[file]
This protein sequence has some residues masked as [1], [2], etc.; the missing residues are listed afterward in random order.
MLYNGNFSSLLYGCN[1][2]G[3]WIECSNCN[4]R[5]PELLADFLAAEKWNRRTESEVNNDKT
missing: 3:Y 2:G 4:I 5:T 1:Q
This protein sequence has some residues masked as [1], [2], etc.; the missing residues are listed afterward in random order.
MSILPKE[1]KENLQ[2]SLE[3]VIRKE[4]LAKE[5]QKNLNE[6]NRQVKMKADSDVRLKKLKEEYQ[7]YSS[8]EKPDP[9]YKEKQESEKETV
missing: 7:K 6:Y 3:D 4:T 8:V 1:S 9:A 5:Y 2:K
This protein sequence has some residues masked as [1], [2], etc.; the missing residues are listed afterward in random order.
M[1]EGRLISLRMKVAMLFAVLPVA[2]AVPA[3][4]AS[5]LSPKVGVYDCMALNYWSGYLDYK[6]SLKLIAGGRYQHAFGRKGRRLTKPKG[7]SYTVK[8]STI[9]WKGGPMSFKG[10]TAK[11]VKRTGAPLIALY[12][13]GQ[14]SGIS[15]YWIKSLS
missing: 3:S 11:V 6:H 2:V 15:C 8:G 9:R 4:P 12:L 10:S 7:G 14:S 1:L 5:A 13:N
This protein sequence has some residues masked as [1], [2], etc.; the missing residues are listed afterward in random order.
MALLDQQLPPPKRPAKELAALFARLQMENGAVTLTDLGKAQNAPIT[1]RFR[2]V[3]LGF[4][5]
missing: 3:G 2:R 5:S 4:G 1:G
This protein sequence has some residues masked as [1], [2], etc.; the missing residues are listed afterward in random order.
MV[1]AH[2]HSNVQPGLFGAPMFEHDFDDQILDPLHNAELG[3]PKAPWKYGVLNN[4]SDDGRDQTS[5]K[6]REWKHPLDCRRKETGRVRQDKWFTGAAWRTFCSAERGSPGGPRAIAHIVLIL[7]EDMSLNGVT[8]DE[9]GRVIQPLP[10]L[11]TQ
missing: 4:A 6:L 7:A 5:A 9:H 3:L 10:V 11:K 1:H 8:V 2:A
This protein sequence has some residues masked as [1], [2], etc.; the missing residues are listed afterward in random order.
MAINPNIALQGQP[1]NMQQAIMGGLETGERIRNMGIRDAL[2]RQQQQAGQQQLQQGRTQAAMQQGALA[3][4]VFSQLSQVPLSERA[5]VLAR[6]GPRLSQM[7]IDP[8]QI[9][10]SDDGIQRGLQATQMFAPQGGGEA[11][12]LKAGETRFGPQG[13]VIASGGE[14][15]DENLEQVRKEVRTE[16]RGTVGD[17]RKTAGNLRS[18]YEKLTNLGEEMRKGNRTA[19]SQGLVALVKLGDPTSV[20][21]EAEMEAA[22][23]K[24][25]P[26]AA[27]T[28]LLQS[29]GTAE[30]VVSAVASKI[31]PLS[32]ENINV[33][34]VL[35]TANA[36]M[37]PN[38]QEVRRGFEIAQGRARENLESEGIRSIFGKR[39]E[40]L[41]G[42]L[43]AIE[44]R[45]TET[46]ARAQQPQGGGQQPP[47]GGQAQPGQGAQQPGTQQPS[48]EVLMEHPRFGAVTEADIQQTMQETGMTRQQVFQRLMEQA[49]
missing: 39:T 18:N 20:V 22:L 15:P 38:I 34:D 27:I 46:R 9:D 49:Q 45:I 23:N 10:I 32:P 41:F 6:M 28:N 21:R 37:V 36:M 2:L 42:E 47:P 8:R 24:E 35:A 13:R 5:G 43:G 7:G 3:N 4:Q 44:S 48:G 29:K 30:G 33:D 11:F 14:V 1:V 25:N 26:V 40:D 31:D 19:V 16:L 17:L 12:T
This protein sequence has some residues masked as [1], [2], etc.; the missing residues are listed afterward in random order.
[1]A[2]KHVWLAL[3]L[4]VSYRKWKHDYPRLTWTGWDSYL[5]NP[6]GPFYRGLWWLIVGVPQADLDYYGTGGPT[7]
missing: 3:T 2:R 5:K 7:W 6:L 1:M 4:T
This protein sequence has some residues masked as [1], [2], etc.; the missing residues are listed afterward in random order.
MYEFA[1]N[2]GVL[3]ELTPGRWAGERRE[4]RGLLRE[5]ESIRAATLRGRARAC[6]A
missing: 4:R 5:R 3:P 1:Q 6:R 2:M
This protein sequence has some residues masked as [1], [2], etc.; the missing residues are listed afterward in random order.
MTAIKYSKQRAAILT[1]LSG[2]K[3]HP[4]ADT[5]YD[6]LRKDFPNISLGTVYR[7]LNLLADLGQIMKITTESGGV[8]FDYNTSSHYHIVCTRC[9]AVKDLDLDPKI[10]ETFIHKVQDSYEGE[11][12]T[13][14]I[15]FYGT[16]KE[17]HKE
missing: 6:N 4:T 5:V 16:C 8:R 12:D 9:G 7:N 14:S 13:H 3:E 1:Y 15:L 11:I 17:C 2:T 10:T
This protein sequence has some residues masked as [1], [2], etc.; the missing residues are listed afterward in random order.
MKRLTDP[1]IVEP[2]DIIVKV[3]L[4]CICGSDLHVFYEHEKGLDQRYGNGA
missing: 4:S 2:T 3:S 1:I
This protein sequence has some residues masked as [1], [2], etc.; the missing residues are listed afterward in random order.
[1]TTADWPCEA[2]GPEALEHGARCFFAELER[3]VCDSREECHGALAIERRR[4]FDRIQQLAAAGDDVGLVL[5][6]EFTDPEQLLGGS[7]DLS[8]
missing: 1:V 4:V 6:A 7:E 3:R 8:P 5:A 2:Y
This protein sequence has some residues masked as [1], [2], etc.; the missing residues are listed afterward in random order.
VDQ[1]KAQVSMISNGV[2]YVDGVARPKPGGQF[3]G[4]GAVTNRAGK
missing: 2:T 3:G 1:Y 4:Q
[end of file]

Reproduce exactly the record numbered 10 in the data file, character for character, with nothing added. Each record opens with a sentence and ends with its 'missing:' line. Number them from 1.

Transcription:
This protein sequence has some residues masked as [1], [2], etc.; the missing residues are listed afterward in random order.
MKRLTDP[1]IVEP[2]DIIVKV[3]L[4]CICGSDLHVFYEHEKGLDQRYGNGA
missing: 4:S 2:T 3:S 1:I